Skip to main content Accessibility help
×
Home
Hostname: page-component-768dbb666b-6zkrn Total loading time: 0.287 Render date: 2023-02-04T06:32:13.715Z Has data issue: true Feature Flags: { "useRatesEcommerce": false } hasContentIssue true

9 - Modes of Orientalism in Hungarian Letters and Learning of the Nineteenth and Twentieth Centuries

Published online by Cambridge University Press:  05 December 2013

James Hodkinson
Affiliation:
Associate Professor in German Studies at Warwick University.
John Walker
Affiliation:
Senior Lecturer in European Cultures and Languages at Birkbeck College, University of London.
Shaswati Mazumdar
Affiliation:
Professor in German at the University of Delhi.
Johannes Feichtinger
Affiliation:
Researcher at the Österreichische Akademie der Wissenschaften.
Get access

Summary

This chapter charts the varied and changing uses of orientalist material and strategies in Hungarian culture over four distinct periods, two in the nineteenth century (1800–1850, 1850–1900) and two roughly corresponding to the two halves of the twentieth century. In the romantic period in Hungarian letters, the Orient was used for the systematic mobilization of the relevant “cultural artifacts” to highlight the “specificity” of Hungary, its differences from other European nations, and the alleged mission of the Hungarian nation in Europe. Hungary had been a part of the Habsburg monarchy from the eighteenth century, and the Habsburg monarchy provided a special framework for the collaboration of the Hungarian aristocracy in the court and in the administration. In spite of this association, the emphasis within much of the writing considered here was on features that distinguished Hungarian from Austrian and German culture, stressing the specificity of Hungarian language and folklore. The Orient that was demarcated in Hungarian letters and learning was a fluctuating concept and its shifting geographical location and parameters adapted to the political, social, and historical concerns of the day. Several tropes and formulations from earlier periods continued in orientalist discourse in these two centuries of Hungarian engagement with the Orient. In the initial two phases the link to Hungarian nationalism is the most significant feature. Traces of this are still visible in contemporary, nonacademic, populist engagement with Hungarian prehistory (before Hungarians occupied the territory of the Carpathian Basin, present-day Hungary, in AD 986) and its relationship to the Orient.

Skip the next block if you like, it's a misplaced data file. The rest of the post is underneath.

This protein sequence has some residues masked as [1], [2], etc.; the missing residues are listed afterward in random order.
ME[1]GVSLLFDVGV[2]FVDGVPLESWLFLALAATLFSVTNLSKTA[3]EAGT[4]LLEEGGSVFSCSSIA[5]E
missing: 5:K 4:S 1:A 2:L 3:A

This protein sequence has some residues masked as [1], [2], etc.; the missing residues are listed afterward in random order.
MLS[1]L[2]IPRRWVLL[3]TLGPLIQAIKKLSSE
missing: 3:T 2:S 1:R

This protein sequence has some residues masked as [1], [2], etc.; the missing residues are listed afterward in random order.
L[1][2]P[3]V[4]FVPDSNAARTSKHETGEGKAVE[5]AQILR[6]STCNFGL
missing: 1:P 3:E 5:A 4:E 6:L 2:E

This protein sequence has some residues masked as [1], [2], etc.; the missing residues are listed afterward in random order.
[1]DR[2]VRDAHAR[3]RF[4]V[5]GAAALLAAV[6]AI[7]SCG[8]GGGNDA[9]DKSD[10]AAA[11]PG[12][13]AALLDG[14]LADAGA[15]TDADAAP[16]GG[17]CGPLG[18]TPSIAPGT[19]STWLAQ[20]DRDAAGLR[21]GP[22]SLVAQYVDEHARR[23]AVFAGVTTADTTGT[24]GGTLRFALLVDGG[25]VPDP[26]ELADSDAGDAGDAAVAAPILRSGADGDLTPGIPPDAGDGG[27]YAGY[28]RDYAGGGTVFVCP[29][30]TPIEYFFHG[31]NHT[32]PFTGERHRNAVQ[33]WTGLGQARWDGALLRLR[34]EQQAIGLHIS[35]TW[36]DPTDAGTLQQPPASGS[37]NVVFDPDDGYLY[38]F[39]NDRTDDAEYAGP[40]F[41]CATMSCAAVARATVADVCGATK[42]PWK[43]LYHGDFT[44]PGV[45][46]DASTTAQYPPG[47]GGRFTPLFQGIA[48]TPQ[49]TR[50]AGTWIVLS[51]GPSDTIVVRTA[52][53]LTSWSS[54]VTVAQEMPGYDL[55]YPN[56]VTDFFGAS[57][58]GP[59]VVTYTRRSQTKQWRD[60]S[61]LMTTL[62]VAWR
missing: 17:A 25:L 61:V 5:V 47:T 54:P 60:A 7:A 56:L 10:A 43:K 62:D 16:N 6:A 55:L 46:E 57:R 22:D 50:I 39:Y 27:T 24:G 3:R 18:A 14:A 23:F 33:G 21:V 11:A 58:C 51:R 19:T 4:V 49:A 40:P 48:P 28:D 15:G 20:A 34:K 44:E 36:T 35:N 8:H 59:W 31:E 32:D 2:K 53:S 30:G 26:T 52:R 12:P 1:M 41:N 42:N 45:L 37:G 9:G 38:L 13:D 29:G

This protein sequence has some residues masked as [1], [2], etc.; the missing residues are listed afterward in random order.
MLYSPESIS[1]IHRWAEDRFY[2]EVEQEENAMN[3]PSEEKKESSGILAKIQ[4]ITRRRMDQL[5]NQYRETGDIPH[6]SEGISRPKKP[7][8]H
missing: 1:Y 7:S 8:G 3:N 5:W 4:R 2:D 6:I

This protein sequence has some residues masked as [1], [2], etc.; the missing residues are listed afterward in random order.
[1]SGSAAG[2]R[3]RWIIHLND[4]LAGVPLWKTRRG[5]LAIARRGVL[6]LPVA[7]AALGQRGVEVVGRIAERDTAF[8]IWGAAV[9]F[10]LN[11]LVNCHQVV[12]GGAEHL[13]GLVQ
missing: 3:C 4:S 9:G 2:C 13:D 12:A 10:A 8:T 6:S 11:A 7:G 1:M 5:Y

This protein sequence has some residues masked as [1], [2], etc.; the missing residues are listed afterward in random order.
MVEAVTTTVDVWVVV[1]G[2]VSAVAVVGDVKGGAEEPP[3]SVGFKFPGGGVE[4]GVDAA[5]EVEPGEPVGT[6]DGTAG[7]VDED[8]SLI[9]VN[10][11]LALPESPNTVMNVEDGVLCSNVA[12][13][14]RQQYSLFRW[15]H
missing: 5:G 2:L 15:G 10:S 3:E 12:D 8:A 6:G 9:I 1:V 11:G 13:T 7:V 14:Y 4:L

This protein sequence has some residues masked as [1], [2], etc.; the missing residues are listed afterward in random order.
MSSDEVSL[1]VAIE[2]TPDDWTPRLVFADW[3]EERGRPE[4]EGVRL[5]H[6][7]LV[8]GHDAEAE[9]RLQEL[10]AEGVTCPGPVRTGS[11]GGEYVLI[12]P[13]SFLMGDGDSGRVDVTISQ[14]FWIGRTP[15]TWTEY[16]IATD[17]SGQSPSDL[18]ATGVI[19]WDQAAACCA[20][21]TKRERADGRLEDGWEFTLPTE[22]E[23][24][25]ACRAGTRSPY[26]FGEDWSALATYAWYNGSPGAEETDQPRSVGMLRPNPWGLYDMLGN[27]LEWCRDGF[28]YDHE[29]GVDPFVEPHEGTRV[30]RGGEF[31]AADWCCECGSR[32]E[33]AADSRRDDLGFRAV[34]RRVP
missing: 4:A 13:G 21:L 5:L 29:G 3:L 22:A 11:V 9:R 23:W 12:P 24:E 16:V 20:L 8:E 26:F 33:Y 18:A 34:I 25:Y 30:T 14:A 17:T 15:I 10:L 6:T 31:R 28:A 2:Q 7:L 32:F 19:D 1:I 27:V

Type
Chapter
Information
Deploying Orientalism in Culture and History
From Germany to Central and Eastern Europe
, pp. 166 - 189
Publisher: Boydell & Brewer
Print publication year: 2013

Access options

Get access to the full version of this content by using one of the access options below. (Log in options will check for institutional or personal access. Content may require purchase if you do not have access.)

Save book to Kindle

To save this book to your Kindle, first ensure coreplatform@cambridge.org is added to your Approved Personal Document E-mail List under your Personal Document Settings on the Manage Your Content and Devices page of your Amazon account. Then enter the ‘name’ part of your Kindle email address below. Find out more about saving to your Kindle.

Note you can select to save to either the @free.kindle.com or @kindle.com variations. ‘@free.kindle.com’ emails are free but can only be saved to your device when it is connected to wi-fi. ‘@kindle.com’ emails can be delivered even when you are not connected to wi-fi, but note that service fees apply.

Find out more about the Kindle Personal Document Service.

Available formats
×

Save book to Dropbox

To save content items to your account, please confirm that you agree to abide by our usage policies. If this is the first time you use this feature, you will be asked to authorise Cambridge Core to connect with your account. Find out more about saving content to Dropbox.

Available formats
×

Save book to Google Drive

To save content items to your account, please confirm that you agree to abide by our usage policies. If this is the first time you use this feature, you will be asked to authorise Cambridge Core to connect with your account. Find out more about saving content to Google Drive.

Available formats
×